The common mathematical notation, with expressions like “26−3×(5+2)”,
is known as the algebraic notation. It is a compact notation and we have
grown accustomed to it. pawn and by far most other programming languages
use the algebraic notation for their programming expressions. The algebraic
notation does have a few disadvantages, though. For instance, it occasionally
requires that the order of operations is made explicit by folding a part of
the expression in parentheses. The expression at the top of this paragraph
can be rewritten to eliminate the parentheses, but at the cost of nearly
doubling its length. In practice, the algebraic notation is augmented with
precedence level rules that say, for example, that multiplication goes before
addition and subtraction.∗ Precedence levels greatly reduce the need for
parentheses, but it does not fully avoid them. Worse is that when the number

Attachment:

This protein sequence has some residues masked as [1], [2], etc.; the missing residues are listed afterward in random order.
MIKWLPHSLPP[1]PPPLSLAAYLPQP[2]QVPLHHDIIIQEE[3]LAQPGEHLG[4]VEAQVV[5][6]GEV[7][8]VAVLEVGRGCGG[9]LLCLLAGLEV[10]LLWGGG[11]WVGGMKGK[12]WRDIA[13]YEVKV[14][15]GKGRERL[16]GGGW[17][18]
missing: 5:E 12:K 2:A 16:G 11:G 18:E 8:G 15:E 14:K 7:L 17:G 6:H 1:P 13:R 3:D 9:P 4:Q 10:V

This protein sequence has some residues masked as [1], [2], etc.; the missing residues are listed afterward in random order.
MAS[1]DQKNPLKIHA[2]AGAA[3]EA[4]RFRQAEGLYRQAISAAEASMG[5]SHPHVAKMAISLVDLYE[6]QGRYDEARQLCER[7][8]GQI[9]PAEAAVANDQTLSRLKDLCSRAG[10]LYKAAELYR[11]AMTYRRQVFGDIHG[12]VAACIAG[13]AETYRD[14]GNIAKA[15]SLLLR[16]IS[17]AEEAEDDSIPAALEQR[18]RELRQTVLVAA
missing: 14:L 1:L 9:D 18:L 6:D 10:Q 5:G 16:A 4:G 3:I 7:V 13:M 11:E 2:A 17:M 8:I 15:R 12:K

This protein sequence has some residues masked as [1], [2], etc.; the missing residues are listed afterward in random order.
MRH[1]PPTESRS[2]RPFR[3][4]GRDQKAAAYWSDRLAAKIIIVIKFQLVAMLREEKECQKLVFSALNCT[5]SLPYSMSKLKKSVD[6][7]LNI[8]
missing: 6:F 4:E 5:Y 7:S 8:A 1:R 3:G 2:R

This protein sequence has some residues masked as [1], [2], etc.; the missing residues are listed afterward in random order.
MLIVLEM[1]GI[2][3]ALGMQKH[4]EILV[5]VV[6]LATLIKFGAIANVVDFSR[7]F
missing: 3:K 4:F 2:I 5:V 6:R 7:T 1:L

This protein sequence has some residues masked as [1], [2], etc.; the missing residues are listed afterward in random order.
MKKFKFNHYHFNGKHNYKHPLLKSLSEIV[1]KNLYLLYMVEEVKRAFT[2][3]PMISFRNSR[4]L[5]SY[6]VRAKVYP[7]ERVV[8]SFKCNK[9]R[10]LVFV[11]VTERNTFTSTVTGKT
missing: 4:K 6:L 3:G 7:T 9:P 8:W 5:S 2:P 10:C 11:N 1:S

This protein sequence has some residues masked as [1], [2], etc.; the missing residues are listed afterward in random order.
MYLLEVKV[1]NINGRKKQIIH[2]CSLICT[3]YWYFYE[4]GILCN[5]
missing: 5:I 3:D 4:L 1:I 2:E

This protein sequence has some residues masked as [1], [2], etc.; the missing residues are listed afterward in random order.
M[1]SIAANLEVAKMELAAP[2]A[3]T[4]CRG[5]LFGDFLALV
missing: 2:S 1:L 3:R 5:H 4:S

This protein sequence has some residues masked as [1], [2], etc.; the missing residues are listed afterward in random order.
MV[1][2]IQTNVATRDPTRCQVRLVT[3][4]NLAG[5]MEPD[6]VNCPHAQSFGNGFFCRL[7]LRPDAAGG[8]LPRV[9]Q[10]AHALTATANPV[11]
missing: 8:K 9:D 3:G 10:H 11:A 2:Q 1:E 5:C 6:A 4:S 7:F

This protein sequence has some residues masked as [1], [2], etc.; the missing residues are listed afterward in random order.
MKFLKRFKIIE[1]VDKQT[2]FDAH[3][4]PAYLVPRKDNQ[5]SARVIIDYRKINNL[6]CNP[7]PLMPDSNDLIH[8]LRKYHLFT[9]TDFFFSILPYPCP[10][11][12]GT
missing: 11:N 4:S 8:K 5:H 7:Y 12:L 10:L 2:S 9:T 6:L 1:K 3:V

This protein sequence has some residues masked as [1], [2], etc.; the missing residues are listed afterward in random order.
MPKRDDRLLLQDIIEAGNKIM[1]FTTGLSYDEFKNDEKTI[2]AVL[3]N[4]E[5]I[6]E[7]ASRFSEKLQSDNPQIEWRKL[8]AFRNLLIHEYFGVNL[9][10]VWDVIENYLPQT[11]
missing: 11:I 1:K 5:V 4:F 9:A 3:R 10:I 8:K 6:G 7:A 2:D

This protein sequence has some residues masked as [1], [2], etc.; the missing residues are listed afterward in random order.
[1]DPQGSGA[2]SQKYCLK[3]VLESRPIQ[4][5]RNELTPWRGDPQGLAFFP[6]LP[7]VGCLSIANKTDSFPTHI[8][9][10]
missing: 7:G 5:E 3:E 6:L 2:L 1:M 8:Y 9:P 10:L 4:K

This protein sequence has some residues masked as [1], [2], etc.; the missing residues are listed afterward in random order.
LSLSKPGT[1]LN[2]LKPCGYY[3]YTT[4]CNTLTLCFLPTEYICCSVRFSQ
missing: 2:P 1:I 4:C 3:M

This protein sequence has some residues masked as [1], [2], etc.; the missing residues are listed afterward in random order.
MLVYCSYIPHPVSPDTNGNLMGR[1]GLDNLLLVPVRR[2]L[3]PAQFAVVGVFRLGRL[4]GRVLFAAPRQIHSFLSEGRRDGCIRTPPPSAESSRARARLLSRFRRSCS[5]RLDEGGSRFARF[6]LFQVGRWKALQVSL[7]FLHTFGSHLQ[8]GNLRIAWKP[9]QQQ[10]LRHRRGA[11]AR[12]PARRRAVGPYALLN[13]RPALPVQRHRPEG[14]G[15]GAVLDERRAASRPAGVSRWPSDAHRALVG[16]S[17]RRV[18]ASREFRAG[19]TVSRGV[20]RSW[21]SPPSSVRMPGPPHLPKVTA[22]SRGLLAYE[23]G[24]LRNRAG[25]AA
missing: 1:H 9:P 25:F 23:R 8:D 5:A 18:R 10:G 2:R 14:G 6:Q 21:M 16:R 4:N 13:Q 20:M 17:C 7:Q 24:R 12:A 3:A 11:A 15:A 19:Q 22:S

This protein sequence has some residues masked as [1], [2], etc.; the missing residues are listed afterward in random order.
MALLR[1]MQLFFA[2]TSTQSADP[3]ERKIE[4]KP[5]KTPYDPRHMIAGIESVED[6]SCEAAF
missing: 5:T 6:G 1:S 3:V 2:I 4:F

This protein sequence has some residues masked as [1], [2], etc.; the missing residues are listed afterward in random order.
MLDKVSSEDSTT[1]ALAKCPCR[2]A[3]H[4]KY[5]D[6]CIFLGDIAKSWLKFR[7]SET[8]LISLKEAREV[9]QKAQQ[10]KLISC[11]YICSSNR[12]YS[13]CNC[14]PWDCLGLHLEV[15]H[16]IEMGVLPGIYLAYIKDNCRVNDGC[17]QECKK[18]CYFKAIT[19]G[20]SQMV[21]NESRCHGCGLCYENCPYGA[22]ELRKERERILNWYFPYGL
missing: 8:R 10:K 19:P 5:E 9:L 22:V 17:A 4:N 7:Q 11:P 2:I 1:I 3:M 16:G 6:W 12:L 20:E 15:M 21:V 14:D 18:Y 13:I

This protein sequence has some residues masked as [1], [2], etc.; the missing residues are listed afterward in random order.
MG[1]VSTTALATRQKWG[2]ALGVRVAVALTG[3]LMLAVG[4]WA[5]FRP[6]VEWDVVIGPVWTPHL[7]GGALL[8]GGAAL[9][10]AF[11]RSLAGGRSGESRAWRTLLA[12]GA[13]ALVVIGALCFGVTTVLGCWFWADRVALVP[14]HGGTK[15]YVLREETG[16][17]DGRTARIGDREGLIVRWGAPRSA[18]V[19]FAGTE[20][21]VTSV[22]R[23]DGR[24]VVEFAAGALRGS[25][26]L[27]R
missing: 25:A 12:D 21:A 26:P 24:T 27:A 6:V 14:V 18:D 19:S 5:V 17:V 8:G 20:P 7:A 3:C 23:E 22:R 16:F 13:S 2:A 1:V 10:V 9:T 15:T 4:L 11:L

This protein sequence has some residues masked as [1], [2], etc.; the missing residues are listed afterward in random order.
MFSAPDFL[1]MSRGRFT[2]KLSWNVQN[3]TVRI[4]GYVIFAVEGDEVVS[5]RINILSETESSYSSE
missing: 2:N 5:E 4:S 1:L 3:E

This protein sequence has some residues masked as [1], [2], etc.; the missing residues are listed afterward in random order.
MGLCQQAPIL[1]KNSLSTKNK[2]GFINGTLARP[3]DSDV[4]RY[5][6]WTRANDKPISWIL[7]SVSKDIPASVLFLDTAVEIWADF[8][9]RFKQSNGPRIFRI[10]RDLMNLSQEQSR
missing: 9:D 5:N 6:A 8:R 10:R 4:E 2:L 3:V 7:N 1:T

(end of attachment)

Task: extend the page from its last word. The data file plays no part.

of operators grows large, the hierarchy of precedence levels and the particular
precedence level for each operator becomes hard to memorize —which is
why an operator-rich language as APL does away with precedence levels
altogether.
Around 1920, the Polish mathematician Jan Ĺukasiewicz demonstrated that
by putting the operators in front of their operands, instead of between them,
∗
These rules are often summarized in a mnemonic like “Please Excuse My Dear Aunt Sally”
(Parentheses, Exponentiation, Multiplication, Division, Addition, Subtraction).
A tutorial introduction
27
precedence levels became redundant and parentheses were never necessary.
This notation became known as the “Polish Notation”.† Charles Hamblin
proposed later to put operators behind the operands, calling it the “Reverse